There's no getting around it: The jobs market is getting better. After posting a third consecutive month of 200,000-plus jobs gains and adding 2.2 million jobs in the past year, you have to be tripping over yourself with bearish bias to not accept that progress is being made.

This morning's February jobs report showed a gain of 227,000 jobs last month, and the unemployment rate holding steady at 8.3% -- though it likely would have fallen to 8.2% if there had been 31 days in the month. The Dow Jones Industrial Average (INDEX: ^DJI) rallied some 50 points by midafternoon. Here are some other highlights:

  • Broader unemployment rates that include those who have given up looking for work and those who want full-time work are dropping quickly. U6, the broadest measurement of unemployment, fell to 14.9% from 15.1% in January. That's down from 16.7% a year ago.
  • Both the labor force participation rate and the employment-population ratio strengthened in February.
  • December's and January's preliminary jobs data were revised up by a combined 61,000. Initial unemployment numbers have now been revised upward for eight months in a row. This is what typically happens during recoveries (and the opposite of what happens at the onset of new recessions).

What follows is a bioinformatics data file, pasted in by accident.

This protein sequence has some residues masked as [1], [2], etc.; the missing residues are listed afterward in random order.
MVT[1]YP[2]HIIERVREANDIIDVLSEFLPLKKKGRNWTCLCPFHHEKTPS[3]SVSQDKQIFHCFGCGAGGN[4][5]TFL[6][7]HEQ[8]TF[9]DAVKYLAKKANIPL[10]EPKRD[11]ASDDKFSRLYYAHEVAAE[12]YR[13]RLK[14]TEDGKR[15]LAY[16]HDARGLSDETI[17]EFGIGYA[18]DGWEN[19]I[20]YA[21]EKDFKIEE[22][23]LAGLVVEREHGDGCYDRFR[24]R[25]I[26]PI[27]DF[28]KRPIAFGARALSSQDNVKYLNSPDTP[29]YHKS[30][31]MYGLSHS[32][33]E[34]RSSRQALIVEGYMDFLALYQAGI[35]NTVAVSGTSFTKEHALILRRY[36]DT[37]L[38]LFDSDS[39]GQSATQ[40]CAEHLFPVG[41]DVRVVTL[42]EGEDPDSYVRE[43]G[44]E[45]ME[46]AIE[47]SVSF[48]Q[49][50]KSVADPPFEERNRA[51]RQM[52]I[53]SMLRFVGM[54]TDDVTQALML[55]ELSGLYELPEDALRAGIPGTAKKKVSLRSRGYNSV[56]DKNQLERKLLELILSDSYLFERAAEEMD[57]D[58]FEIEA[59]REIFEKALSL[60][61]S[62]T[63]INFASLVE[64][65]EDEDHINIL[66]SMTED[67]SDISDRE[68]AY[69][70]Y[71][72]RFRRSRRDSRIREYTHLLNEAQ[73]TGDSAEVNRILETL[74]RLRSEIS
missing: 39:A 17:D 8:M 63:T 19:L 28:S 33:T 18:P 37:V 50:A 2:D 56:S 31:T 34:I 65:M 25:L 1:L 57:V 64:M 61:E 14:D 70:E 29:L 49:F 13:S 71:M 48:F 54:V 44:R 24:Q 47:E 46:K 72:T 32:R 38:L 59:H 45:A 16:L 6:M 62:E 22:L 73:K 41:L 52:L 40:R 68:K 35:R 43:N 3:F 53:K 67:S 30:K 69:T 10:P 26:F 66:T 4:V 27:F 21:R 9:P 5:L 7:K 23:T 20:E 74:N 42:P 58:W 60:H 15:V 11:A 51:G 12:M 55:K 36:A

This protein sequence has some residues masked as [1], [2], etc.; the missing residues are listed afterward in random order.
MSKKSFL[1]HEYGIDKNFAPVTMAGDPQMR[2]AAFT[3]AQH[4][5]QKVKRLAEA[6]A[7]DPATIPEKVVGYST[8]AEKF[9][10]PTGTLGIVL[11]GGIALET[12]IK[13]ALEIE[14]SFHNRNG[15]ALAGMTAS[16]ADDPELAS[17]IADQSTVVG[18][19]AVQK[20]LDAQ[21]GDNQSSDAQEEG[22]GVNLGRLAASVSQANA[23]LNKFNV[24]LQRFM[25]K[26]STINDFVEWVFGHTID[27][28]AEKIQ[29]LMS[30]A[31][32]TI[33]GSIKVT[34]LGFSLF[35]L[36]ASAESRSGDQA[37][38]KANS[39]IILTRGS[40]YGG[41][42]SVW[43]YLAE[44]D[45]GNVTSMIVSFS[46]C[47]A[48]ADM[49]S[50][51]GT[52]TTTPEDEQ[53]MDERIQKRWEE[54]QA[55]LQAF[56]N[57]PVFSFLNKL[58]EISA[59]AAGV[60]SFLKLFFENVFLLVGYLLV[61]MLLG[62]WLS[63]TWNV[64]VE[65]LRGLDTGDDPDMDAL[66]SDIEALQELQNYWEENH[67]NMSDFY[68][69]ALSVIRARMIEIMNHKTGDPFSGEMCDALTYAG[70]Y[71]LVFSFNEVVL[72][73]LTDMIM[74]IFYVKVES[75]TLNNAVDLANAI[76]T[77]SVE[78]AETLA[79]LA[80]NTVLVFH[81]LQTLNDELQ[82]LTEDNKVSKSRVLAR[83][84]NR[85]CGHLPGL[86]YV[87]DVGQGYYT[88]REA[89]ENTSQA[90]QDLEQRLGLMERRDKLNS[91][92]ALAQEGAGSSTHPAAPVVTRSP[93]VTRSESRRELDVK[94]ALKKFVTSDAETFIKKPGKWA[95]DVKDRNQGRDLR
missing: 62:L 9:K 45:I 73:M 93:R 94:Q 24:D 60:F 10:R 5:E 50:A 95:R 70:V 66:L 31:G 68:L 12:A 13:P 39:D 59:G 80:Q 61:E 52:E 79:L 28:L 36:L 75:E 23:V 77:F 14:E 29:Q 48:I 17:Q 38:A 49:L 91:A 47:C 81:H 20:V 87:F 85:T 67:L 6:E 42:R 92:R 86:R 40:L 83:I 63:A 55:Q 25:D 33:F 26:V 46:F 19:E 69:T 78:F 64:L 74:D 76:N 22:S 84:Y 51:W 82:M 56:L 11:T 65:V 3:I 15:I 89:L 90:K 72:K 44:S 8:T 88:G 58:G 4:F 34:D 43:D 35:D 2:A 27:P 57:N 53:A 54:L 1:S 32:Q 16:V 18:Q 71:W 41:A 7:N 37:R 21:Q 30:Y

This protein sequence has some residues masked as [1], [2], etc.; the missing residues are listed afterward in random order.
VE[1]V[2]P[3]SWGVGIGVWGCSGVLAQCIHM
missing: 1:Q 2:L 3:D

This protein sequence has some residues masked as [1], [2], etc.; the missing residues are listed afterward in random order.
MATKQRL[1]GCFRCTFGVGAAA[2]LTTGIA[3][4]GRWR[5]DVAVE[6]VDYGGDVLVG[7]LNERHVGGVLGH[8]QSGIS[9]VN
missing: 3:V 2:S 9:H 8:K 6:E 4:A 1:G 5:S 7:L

• If you exclude the temporary 2010 Census hiring, January was the strongest jobs growth since 2005, and the eighth-strongest month of the past decade.
  • The household survey -- a separate labor metric that asks people, not businesses, whether they have a job -- is absolutely exploding, showing a monthly gain of 428,000, and an average gain of 349,000 in the past seven months.

Now what about the lowlights? There are a few:

  • A lot of the new jobs being created are in low-wage industries. A low-paying job is better than no job, but for many these are small victories that only support a meager quality of life.
  • It's still awful. If we keep growing at this pace, it will be several more years before we regain all the jobs lost during the recession.
  • Growth in average hourly pay over the past year was slow -- 1.8%, or less than the rate of inflation. Part of that was made up by employees working more hours, but that's a miserable way to keep up with inflation.
  • These numbers could turn around at any moment. The past two years have seen at least three bouts of temporary gains that quickly faded. This latest round is stronger and has been longer-lasting, but things change -- quickly.

This article represents the opinion of the writer, who may disagree with the “official” recommendation position of a Motley Fool premium advisory service. We’re motley! Questioning an investing thesis -- even one of our own -- helps us all think critically about investing and make decisions that help us become smarter, happier, and richer.